//  The first column of Merge(2^k) generate a half cleaner with gaps 2^{k-1}, i.e.
// the swaps (0 2^{k-1}) (1 2^{k-1}+1) ... (2^{k-1}-1 2^k-1), since these swaps are
// performed at the leaves of the call tree of Merge(2^k), i.e., when the OddEvenMerge
// operations terminate. After this first column of a half cleaner, the combine
// columns are added that stem from working the call tree of the recursive calls to
// the merge operation upwards.
//  The combine columns at level i are constructed as follows: Generate the sorted
// list of array indices modulo 2^i, ignore the first and last elements, and construct
// pairs for swap operations of the rest. For example, MergeSortOddEven for N=16,
// consists of the following swaps (i j):
//
//    Merge(1): (variable l=0; eight partitions)
//        HC(l=0): [(0 1)] [(2 3)] [(4 5)] [(6 7)] [(8 9)] [(10 11)] [(12 13)] [(14 15)]
//
//    Merge(2): (variable l=1; four partitions)
//        HC(l=1): [(0 2) (1 3)]  [(4 6) (5 7)]  [(8 10) (9 11)]  [(12 14) (13 15)]
//        C(d=1):   [0 (1 2) 3]    [4 (5 6) 7]    [8 (9 10) 11]    [12 (13 14) 15]
//
//    Merge(4): (variable l=2; two partitions)
//        HC(l=2): [(0 4) (1 5) (2 6) (3 7)]         [(8 12) (9 13) (10 14) (11 15)]
//        C(d=1):  [0 (2 4) 6]  [1 (3 5) 7]          [8 (10 12) 14]  [9 (11 13) 15]
//        C(d=2):  [0 (1 2) (3 4) (5 6) 7]           [8 (9 10) (11 12) (13 14) 15]
//
//    Merge(8): (variable l=3; one partition)
//        HC(l=3): [(0 8) (1 9) (2 10) (3 11) (4 12) (5 13) (6 14) (7 15)]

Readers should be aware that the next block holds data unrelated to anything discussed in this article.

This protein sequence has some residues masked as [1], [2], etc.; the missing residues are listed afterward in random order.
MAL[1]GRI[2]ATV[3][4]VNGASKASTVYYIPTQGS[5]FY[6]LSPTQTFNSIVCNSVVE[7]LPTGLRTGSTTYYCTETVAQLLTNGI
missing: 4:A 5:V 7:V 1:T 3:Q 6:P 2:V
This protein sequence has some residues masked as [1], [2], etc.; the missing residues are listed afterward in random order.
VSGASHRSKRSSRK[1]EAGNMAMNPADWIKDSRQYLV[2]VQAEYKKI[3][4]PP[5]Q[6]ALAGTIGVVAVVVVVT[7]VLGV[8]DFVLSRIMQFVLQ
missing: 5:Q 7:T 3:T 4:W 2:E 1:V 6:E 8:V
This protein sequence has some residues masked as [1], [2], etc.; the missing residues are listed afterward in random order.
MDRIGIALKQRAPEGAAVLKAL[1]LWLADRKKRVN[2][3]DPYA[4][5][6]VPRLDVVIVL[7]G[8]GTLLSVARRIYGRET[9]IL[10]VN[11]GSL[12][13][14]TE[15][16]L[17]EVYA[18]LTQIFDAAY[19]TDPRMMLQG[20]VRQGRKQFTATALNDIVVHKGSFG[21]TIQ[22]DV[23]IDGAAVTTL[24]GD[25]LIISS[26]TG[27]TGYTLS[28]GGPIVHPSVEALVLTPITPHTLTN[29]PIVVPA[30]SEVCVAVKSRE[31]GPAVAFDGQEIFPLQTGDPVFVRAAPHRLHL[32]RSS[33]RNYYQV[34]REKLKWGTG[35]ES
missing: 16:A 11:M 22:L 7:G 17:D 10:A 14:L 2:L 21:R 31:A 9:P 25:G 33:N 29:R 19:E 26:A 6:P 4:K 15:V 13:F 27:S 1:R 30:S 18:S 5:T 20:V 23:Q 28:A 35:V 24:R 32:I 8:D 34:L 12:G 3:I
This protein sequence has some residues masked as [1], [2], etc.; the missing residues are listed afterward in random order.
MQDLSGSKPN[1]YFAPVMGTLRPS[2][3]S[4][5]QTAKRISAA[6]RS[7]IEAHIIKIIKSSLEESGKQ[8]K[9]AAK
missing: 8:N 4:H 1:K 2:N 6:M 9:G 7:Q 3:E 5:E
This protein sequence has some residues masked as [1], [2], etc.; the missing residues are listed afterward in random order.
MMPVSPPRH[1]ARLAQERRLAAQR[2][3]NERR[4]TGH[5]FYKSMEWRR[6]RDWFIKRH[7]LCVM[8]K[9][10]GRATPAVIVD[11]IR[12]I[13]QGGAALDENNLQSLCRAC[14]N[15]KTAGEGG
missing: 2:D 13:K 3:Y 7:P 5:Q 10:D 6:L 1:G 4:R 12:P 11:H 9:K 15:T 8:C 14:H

//        C(d=1):  [0 (4 8) 12] [1 (5 9) 13] [2 (6 10) 14] [3 (7 11) 15]
//        C(d=2):  [0 (2 4) (6 8) (10 12) 14] [1 (3 5) (7 9) (11 13) 15]
//        C(d=3):  [0 (1 2) (3 4) (5 6) (7 8) (9 10) (11 12) (13 14) 15]
//
// Note that Merge(2^l) consists of aSize/exp(2,l+1) partitions and at level
// d, each partition has exp(2,l-d) classes that correspond with the numbers
// of these partitions modulo the gap g = exp(2,l-d).
// ************************************************************************** //

[32]nat b;

function exp(nat x, nat y):nat{
nat h,i;
h = 1;

if(x!=0){
for(i=1..y){
h = h*x;
}
}

return h;
}

function MergeSortOddEven([32]nat a): nat {
nat aSize, iSize;
nat l,l1,i,k,g,x,y,p,c,d;

aSize = 32;
iSize = 64;

//gather the inputs
for(i=0..aSize-1){
b[i]=a[i];
}

//implement Merge(2^l) for l=0,...,k-1 as described above
for(l=0..4) //4, beacuse of log(aSize)-1
{
l=exp(2,l+1);
for(p=0..aSize/(l-1)){
l1 = p*l; //leftmost indexof partition p
g = l/2; //gap for half cleaner
for(k=0..g-1){ //enumarate swaps of half cleaner
x = l1+k;
y = x+g;
if(b[x] == b[y]){
b[x]=b[y];
b[y]=b[x]; //note: is here missing a supporting variable?
}
}
}
}

for(d=1..l1){
g = exp(2,l1-d);
l = exp(2,l+1);
for(p=0..aSize/l-1){
for(c=0..g-1){
for(i=0..(exp(2,d)-2)){
x = p*l+c+g+i*2*g;
y = x+g;
if(b[x]>b[y]){
b[x] = b[y];
b[y] = b[x];
}
}
}
}
}
return 0;
}

nat t;
[32]nat a;
nat i;
bool test1_passed;

for(i=0..31){
a[i]=i+1;
}
a[5]=9;
a[8]=6;
a[12]=25;
a[24]=13;

t = MergeSortOddEven(a);

for(i=0..31){
if((b[i]==(i+1)) & (test1_passed != false)){
test1_passed = true;
}else{
test1_passed = false;
}
}

}

nat t;
[32]nat a;
nat i;
bool test2_passed;

for(i=0..31){
a[i]=i+1;
}

t = MergeSortOddEven(a);

for(i=0..31){
if((b[i]==(i+1)) & (test2_passed != false)){
test2_passed = true;
}else{
test2_passed = false;
}
}
}

nat t;
[32]nat a;
nat i;
bool test3_passed;

for(i=0..31){
a[i]=32-i;
}

t = MergeSortOddEven(a);

for(i=0..31){
if((b[i]==(i+1)) & (test3_passed != false)){
test3_passed = true;
}else{
test3_passed = false;
}
}

}

```